Had he lived, today would have been Elvis Presley’s 77th birthday. Am I the only one who has a hard time picturing him at 77? Though I’ll admit to a certain fondness for the conspiracy folks who think his death was staged and that he’s living in some kind of peaceful seclusion, growing old while laughing at the world. I can picture that easier than him still being the King of Rock and Roll as a septuagenarian. I’ve written about Elvis before, but as this is Tube Day Tuesday, let’s visit his television history just a bit.
Elvis had a few television specials, beginning with the one commonly known as The ‘68 Comeback Special, though its official name was simply Elvis. I was five at the time of its release, so it seems unlikely to me that I have true memories of watching this program live, though it seems highly likely that I actually did, given that the King was always a big part of our household. But I have seen it, and even now, it’s hard for me to think of it as a “comeback”, because he was never gone from my life. Still, in reality, I know that his career was slowly dwindling at this time, and that this TV special played a big part in putting him back on the upswing, so I’m glad that his handlers and some television producer-types had the good sense to make it happen.
Image courtesy Wikipedia
Then, in 1973 came the concert special I actually do remember, Elvis: Aloha From Hawaii. Basically, the special was designed as a publicity stunt to take advantage of the newish satellite television capability. Broadcast live, it was marketed as a chance for the world to see a Presley concert—an opportunity many might not otherwise have. But, while the concert took place in January, those of us here in the good ol’ USofA had to wait a few months for the television broadcast. Apparently you didn’t counter-schedule against the Super Bowl, even back then.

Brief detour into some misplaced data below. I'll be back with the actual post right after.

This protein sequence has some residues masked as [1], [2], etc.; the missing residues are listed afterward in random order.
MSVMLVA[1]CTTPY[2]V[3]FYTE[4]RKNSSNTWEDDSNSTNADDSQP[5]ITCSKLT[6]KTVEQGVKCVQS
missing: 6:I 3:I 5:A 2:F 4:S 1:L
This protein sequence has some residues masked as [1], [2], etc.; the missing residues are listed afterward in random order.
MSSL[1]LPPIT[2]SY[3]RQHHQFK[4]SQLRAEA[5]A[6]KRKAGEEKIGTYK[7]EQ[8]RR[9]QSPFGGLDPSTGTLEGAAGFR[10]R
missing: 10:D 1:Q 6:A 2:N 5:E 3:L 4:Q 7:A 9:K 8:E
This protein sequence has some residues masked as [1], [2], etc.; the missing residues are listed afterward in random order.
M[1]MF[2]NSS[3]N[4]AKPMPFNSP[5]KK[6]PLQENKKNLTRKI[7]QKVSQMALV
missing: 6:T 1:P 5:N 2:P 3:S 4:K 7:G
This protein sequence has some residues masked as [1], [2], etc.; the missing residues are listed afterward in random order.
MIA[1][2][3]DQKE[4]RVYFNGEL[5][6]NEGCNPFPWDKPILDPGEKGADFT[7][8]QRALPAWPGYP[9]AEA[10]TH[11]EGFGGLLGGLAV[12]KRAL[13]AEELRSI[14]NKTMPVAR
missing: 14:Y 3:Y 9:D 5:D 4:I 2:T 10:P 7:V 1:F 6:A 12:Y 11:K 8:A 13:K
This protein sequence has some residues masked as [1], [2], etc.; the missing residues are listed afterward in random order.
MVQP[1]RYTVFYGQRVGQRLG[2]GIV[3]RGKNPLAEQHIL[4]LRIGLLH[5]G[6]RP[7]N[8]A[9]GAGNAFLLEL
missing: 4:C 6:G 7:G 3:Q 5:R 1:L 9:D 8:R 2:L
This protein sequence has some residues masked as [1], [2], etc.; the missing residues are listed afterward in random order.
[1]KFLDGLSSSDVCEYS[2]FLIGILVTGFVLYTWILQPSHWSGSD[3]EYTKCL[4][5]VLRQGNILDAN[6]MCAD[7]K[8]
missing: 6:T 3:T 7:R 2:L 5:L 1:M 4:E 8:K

The final television concert is actually composed of footage from Elvis’ final tour, Elvis in Concert. Again, this is not one that I remember watching, though, again, it seems very likely that I did. It was broadcast in the fall of 1977, only a couple of months after Elvis has passed away. It seems sort of creepy and sensationalist, but I’m guessing we were tuned in. But by all accounts, those final few concerts were nowhere close to the best Elvis had to offer, and—based on footage I’ve seen subsequently in various documentaries—not even as polished as he had been when we saw him perform, less than six months before his death. I understand the network had already invested money in the special, and I’m guessing it brought in some decent ratings, but maybe respect for the legacy he left behind could’ve made them re-think using it.
Of course, Elvis had other television appearances in addition to his concert specials, including American Bandstand, The Steve Allen Show, and his much talked about appearance on the Ed Sullivan Show. In the early days he was seen as incredibly raunchy and not quite appropriate for television, but there’s no denying he was always a popular guest.
So, whether it was radio, movies, or television, Elvis Presley was destined to be a force in our culture. It’s sad to think he’s been gone so long, and there are generations that have not been greatly exposed to his talent, and I feel lucky to have had him as part of the world I grew up in. And, if those conspiracy theorists are correct, and he really is hiding away on an island somewhere, I wish him a very happy birthday.